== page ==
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Cozinha d’Arlete, is located in a residential section, northeast of the center, at Rua Professor Machado Macedo, 12. It's only a 30 to 40 minute walk or 15 minutes on the "C" minibus from downtown. If you want to eat in, don't wait in the long take-out line, just pass into the bright and cheerful dining area. The owner presides over the display of the daily offerings insuring every plate is properly filled and presented. Everything is market fresh quality and cooked with loving care. There is a regular menu (we have never looked at it as the deciding on the specials of the day is enough of a challenge). They also specialize in catering. Find your way to Cozinha d'Arlete for a memorable Azorean meal.

A Tasca situated in a renovated old jail on Rua do Aljube,16, boasts a charming, updated warehouse environment. Tables are close which encourages interaction and conversation with your neighbors. The staff is sociable and extremely helpful. All these elements contribute to an immediate feeling of fun and relaxation. Once comfortably seated you can select from the well-executed, creative menu presented in the form of a newspaper. There are also daily blackboard specials.

Across the way from A Tasca, on Rua Aljube, there is a cute new eclectic pub, Canto Do Aljube, decorated with antique artifacts, like a piano and manual typewriter. They have won our hearts with their lunch time only fabulous Indian vegetarian offerings prepared by chef Komalpreet Singh. The pub menu is varied and intriguing.

Upstairs at Rua Ernesto Do Canto, 21, you will find an excellent burger at BIG 21. The come-as-you-are environment and pleasant service makes it a neat experience. The short menu features a nice assortment of starters, steaks and seafood.
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Several new restaurants recently opened:

Mimo Cucina Italiana, Rua Dr Gill Mont Alverne Sequeira, 16 (between Gelataria Abracadabra and Campo São Francisco) brings the flavors of Italy to Ponta Delgada. The comfy environment invites a leisurely dining experience. Your hosts Ben and Guida insure your comfort and satisfaction. We had a rich delicious pasta bolognese and a superb quality sirloin steak. There are many pasta and meat choices plus daily specials. The house red wine was quite good. Mimo is a welcome arrival to the dining scene.

Entre Nós Bistrô restaurante is in the center of the city at Travessa do Henriques,6 on the 1st floor (upstairs). This is a very narrow way off of Largo V. Bensaude. Look for the bright signs at the corner. There is a comfy bar and dining area leading to a good size dining room with floor to ceiling windows. The building has 120 years of historical charm. The owners and staff are committed to making your visit a most pleasurable experience. While the menu offers a variety of regional offerings we were in the mood for great hamburgers, and so it was. Pure São Miguel products - lean beef grilled perfectly medium rare topped with luscious cheese, crispy onions, tomato and lettuce all tucked into a perfect bun accompanied by fresh, crisp organic green salad. The humble burger was never so beautifully treated. On another visit we had a fabulous spaghetti bolognese and the best ever bacalhau natas. The house red wine from the Douro region was delicious. The kitchen takes pride in presenting photo-worthy plates. All this excellence at reasonable prices.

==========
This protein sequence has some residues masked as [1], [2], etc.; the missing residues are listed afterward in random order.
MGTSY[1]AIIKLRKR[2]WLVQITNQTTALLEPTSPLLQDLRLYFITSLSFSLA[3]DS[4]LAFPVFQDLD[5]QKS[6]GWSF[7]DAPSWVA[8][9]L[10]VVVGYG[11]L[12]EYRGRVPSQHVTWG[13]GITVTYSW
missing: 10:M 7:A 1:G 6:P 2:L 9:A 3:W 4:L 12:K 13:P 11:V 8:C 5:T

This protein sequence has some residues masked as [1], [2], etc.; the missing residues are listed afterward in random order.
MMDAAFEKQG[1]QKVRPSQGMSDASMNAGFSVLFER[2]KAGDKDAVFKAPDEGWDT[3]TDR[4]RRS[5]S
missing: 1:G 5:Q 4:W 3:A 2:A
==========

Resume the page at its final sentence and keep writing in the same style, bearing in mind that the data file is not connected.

Taberna Açor, Rua Dos Mercadores, 41, is a unique casual dining option on the "Merchants Street". The space is rustic with lots of wood and stone. After getting settled on our stools at a square wooden table, we were presented with pages and pages of menus separated by catagory: hot and cold appetizers, tapas, cheese and meat platters, salads, sandwiches, etc. There are extensive wine, beer and cocktail menus. We shared fresh white cheese, fish soup in a bread bowl and pork sandwiches. Again, a very good house red.
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Restaurante TiXico, Rua Eng Jose Cordeiro, 20, has a bright contemporary appearance and fairly traditional offerings. The fresh fish of the day, bathed inn ice, are highlighted as you enter. We were the first in for lunch on the grand opening day. It all went very smoothly which was a good sign. After the customary starter of fresh cheese and bread, we had a wonderful, creamy, flavorful fish soup. Next up, the chefs steak, a tenderloin topped with egg, fries and fresh greens. The house red was fruity and dry, very good. The owner's wife made a layer cake that was a wonderful way to finish a delicious meal. Meanwhile the restaurant was filling up and they were off to a good start.

A Comercial Cervejaria da Cidade at Rua Machado Dos Santos 75 has reopened under new ownership and new concept. It's a great city center location with a welcoming ambiance. Come early morning for breakfast, return for lunch and come back for dinner. It's also the kind of place that you will want to stop in for a coffee, beer or cocktail and be able to catch a football game. A neat spot for good food and friendship. Opening day we had the two daily specials, bacalhau natas (creamed codfish) and Alcantra (roasted meat, chorizo and potato) with small sides of iscas figato (pieces of fried liver) and molinas (chicken gizzards). All pure regional specialties extremely well done. The house red was quite good. Garotos and orange cake (changes daily) was a welcome finish.

An old building with stone walls and arches at Rua Antonio Joaqium Nunes Da Silva 21 has been transformed into a smart new addition to the restaurant scene. Welcome to Tasquinha Vieira. The two cozy dining rooms and patio are separated by a sparkling cucina where Joel and the crew create their magic. Our sauteed mullet with Potato Mille-Feuille and veggies attest to their skillful preparation and presentation. A delightful lemon Crema Catalana was a light and lovely dessert.

On the lighter side is Diálogos com Canela, just downstairs from our apartment on Rua Machado Dos Santos. Our old friend João and his happy staff serve up daily hot specials, offer a sumptuous salad bar, sandwiches, soup, an eye catching array of pastries and excellent coffees.

Find your way to Rua Diario Dos Acores (alongside the Talisman Hotel), where you will be greeted with an excellent selection of homemade Azorean pastries and confections at Paraíso das Delícias. Unique to this shop is a sweet potato bun made with nuts and raisins that is awesome. Any of these goodies with an Illy coffee will be a treat.

It's time to head back to Toronto. Eleuterio will take us to the airport and Azores Airlines will whisk us away. We've reserved our apartment for next year and as soon as our flights are available online we'll book. Hope to see you here next winter.